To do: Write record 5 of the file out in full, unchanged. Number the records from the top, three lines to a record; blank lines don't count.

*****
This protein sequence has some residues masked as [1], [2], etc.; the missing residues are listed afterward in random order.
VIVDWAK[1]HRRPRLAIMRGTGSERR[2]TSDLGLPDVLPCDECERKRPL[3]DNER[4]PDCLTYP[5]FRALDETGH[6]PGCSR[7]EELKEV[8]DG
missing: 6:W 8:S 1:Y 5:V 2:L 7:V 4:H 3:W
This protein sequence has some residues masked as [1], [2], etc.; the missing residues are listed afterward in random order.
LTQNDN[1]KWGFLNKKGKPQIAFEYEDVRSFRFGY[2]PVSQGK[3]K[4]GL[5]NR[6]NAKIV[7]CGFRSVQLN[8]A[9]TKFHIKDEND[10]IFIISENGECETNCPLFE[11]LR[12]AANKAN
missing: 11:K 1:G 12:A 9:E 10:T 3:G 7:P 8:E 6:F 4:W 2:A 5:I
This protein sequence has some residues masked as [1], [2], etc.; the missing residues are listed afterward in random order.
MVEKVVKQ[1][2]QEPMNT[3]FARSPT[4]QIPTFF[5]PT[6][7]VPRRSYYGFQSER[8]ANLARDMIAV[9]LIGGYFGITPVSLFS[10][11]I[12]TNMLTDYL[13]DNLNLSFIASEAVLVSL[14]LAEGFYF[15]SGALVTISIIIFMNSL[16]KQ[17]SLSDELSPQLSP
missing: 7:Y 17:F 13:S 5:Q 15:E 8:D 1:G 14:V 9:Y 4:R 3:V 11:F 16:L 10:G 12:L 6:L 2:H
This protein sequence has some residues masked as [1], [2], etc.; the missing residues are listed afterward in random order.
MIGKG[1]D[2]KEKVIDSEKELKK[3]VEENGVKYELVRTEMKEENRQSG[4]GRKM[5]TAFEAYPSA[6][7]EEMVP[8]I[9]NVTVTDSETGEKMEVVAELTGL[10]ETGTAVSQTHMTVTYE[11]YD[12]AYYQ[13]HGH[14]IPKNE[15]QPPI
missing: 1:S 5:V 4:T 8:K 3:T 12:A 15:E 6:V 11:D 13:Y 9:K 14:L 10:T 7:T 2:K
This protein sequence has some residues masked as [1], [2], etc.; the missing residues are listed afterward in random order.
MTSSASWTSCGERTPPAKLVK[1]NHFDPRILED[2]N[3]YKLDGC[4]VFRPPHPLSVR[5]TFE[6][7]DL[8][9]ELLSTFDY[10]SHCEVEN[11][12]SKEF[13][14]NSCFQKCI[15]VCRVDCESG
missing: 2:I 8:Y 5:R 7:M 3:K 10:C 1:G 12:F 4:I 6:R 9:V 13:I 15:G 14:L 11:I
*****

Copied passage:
This protein sequence has some residues masked as [1], [2], etc.; the missing residues are listed afterward in random order.
MTSSASWTSCGERTPPAKLVK[1]NHFDPRILED[2]N[3]YKLDGC[4]VFRPPHPLSVR[5]TFE[6][7]DL[8][9]ELLSTFDY[10]SHCEVEN[11][12]SKEF[13][14]NSCFQKCI[15]VCRVDCESG
missing: 2:I 8:Y 5:R 7:M 3:K 10:C 1:G 12:F 4:I 6:R 9:V 13:I 15:G 14:L 11:I